Turning Right on the Silk Road

The interesting questions of history are sometimes the questions not about what did happen but what did not happen, and why. A strange fact of history is that Buddhism, spreading out of India, spread east but not west. What might have been the reason?

Imagine those monks driving north on the highway out of India through the Kushan Empire. Reaching the Silk Road, they see a signpost pointing right “China” and left “Parthian Empire, Roman Empire”. Why did they only turn left, to China?

Or did they? Maybe, they went both ways but China was somehow a more fertile ground for Buddhism. There are certain similarities between Buddhism in its Mahayana form and Daoism, maybe superficial similarities, but enough maybe to allow Buddhism to get its foot in the door.

Was it suppressed in Parthia? There were several cultures, religions and belief systems there, among them Zoroastrians, Greeks, Jews and Christians. What would have stopped Buddhists from getting a foothold there? The precursors of the Parthian empire, the Persian and Seleucid empires, had always harbored different cultures although Zoroastrianism had dominated.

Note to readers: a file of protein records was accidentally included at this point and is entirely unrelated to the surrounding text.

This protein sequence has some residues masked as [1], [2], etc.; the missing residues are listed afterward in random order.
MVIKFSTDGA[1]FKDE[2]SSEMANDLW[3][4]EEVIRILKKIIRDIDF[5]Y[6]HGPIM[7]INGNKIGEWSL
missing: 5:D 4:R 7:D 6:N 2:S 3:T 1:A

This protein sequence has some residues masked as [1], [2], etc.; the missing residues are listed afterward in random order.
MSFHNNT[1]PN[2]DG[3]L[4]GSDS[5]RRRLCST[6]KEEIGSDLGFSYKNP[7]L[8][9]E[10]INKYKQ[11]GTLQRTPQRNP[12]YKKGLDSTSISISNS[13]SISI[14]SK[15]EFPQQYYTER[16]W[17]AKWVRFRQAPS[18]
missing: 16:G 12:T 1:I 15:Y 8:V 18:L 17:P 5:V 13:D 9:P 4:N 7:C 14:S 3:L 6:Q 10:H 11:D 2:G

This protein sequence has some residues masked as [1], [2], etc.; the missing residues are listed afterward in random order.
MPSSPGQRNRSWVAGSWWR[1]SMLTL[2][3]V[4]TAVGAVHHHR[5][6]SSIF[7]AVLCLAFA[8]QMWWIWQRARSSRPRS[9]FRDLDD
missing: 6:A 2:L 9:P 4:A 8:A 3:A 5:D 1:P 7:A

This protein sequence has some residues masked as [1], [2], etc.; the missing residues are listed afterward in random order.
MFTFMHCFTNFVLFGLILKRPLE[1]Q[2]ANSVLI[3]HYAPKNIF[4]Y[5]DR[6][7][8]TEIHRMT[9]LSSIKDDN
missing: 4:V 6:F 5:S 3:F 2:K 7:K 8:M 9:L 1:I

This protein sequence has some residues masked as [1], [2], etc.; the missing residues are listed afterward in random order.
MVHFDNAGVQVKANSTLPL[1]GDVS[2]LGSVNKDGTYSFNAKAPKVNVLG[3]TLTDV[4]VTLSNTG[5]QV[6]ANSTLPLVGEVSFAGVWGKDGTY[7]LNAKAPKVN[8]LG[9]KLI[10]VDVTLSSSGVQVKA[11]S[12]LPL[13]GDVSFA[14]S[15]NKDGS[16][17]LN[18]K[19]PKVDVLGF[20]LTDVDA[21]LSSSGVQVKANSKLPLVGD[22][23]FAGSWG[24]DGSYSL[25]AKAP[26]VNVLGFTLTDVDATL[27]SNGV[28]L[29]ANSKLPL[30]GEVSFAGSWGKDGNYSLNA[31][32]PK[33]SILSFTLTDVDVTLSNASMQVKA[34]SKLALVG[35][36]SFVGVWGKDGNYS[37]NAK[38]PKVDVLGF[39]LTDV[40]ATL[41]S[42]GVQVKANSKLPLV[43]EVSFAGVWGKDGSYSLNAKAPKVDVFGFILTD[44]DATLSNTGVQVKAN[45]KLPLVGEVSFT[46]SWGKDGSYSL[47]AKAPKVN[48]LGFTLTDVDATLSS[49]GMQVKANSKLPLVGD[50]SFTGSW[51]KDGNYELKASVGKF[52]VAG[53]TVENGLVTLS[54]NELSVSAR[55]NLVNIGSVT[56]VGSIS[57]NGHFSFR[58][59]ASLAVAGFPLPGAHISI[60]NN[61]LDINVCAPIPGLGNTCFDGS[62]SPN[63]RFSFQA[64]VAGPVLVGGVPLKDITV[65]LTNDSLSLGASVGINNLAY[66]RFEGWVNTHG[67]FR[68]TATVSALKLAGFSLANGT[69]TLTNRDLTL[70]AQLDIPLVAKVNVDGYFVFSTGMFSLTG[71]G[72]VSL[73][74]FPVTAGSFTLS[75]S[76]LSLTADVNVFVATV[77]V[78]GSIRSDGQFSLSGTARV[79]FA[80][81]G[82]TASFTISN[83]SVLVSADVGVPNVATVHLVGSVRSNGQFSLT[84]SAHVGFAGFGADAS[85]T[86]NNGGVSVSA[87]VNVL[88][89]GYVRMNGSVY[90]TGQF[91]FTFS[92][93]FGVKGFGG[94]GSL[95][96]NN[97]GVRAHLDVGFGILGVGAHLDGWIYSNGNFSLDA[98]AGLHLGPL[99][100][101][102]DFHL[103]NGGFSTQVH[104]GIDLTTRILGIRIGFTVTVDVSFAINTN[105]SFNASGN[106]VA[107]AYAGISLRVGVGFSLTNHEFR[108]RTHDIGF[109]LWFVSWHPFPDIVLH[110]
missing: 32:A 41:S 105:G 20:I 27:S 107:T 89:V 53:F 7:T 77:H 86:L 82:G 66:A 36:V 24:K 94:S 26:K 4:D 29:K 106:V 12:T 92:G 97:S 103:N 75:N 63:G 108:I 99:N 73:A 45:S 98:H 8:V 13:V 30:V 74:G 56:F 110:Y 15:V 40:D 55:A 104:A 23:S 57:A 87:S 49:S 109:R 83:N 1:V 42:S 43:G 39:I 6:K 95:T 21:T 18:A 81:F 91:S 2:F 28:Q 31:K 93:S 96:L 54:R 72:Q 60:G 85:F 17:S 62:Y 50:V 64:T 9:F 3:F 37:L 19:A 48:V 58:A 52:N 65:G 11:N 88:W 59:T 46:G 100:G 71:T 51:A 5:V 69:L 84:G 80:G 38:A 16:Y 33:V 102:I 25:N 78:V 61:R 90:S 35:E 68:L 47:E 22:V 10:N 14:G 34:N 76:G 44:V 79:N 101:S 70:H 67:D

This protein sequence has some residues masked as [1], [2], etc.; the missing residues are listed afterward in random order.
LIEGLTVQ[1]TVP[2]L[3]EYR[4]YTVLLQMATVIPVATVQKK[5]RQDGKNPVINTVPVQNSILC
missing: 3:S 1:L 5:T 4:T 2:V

Was it a philosophical problem? Think of a Mahayana Buddhist monk, with Nagarjuna’s ideas about emptiness in his mind, meeting some Greek guy who was thinking in terms of Aristotle’s ideas. The emptiness of Dharmas, lacking independent reality, versus Aristotelian substances, having it by definition. Was there an incompatibility of philosophies? But there had been a Greek influence in the area that became the Kushan Empire before and this had not stopped Buddhism to gain a strong foothold there.

Or did Buddhism actually spread west, only to be stopped later, when Christianity became dominant in the Roman Empire and later when Islam spread through what had been the Parthian and later the Sassanian Empire? Did Buddhists ever make it beyond Parthia and reach the Roman Empire? If so, why did they not leave a trace, while, on the other side of the continent, having such a strong impact in China? Lots of manuscripts with Buddhist texts where brought from India into China. Why did these texts not reach the Mediterranean or Europe, or, if they ever did, disappear without a trace?